Turn on multi-factor authentication – Also known as 2-factor authentication. It’s when a code is sent to you via text or email to gain access to an account after login. Yes, it can slow you down a bit and be somewhat inconvenient. But this is a powerful layer of security few hackers will be able to break (at least for now). If it’s available, especially on financial accounts, turn it on.

Get your own login – Most business bank accounts will allow a bookkeeper or accountant login with read-only access. Wherever possible, you want to have this set up for each of your clients' accounts. It protects both you and your clients, and avoids violating most banks’ terms of service for using their online banking website.

Learn & Share

Cyber crime of late has disputedly been said to be more profitable than the drug trade! Whether or not that is an exaggeration, the truth is cyber crime is significantly on the rise. It's a key threat to bookkeepers and accountants working with clients through the Internet.

As virtual professionals we must take the initiative to put protective practices in place to avert disastrous mistakes. Implementing good password handling habits is a good start in the right direction.

To make it easier to raise awareness and share this information with your team and clients, you can download this handy PDF one-page list of key Password Dos & Don’ts.

Click Here to Download the Password Do’s & Don’ts Cheat Sheet

If you've got password security under control, or you'd like to dig deeper into many more  simple and inexpensive ways you can significantly reduce your risk of being a victim of cyber crime, consider joining us this month for the August TFB Premium monthly training session. The class is called, “Cybersecurity for Bookkeepers – 2019 Update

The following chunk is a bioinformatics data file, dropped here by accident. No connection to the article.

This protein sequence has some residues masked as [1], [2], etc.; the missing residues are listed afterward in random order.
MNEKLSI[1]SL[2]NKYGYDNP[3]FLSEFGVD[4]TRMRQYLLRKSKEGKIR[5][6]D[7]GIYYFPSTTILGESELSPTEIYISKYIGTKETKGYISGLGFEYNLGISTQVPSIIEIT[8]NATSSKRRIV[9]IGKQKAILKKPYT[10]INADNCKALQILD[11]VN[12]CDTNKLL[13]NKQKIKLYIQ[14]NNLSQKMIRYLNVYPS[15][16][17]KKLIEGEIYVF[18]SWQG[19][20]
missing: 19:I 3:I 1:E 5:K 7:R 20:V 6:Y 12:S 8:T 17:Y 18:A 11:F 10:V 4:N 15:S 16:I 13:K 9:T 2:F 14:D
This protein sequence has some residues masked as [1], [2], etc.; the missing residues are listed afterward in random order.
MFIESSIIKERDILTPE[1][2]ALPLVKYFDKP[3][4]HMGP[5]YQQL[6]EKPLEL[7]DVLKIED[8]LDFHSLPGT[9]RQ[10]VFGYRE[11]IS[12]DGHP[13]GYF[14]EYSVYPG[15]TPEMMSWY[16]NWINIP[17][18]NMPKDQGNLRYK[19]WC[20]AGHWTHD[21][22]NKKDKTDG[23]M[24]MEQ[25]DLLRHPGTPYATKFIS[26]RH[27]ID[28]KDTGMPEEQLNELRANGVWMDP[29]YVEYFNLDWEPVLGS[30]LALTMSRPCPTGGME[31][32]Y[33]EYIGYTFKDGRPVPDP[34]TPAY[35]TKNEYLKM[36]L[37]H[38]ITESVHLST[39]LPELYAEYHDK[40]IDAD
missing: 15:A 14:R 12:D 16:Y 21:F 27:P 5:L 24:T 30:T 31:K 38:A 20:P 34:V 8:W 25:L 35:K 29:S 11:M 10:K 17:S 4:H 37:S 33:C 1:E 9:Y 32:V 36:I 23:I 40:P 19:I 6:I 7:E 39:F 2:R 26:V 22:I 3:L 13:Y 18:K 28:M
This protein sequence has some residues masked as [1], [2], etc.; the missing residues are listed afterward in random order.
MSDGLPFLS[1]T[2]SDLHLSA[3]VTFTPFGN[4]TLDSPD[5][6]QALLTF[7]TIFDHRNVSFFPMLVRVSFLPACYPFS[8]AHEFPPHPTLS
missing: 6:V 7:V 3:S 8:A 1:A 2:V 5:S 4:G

Learn more about TFB Premium here

Have you developed best practices of your own when it comes to managing passwords? Please let us know in the comments below.

Also, this topic is so important for us as virtual bookkeeping professionals. Please share it with others. It's one of those “little things” that can make a big difference!

Sharing is caring!

About Gabrielle

Freelance bookkeeper, trainer and consultant who works with internet savvy business owners and bookkeeping professionals to maximize cash flow and support true win-win business success.
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3 Responses to Password Security: Simple First Steps to Protect Against Cyber Crime

  1. Michael Coombs says:

    Your blogs are always wonderful Gabriel and thanks for telling me about Mark Wickersham webinar. That was good stuff.

    • Gabrielle says:

      Thanks for your kind words, Michael. I’m glad to point you in Mark’s direction; he gives us a lot of needed help with pricing and building our confidence in win-win ways to charge our clients for bookkeeping and beyond. Happy that you found it helpful. 🙂

  2. Pingback: Online Security and the Dangers for Bookkeepers -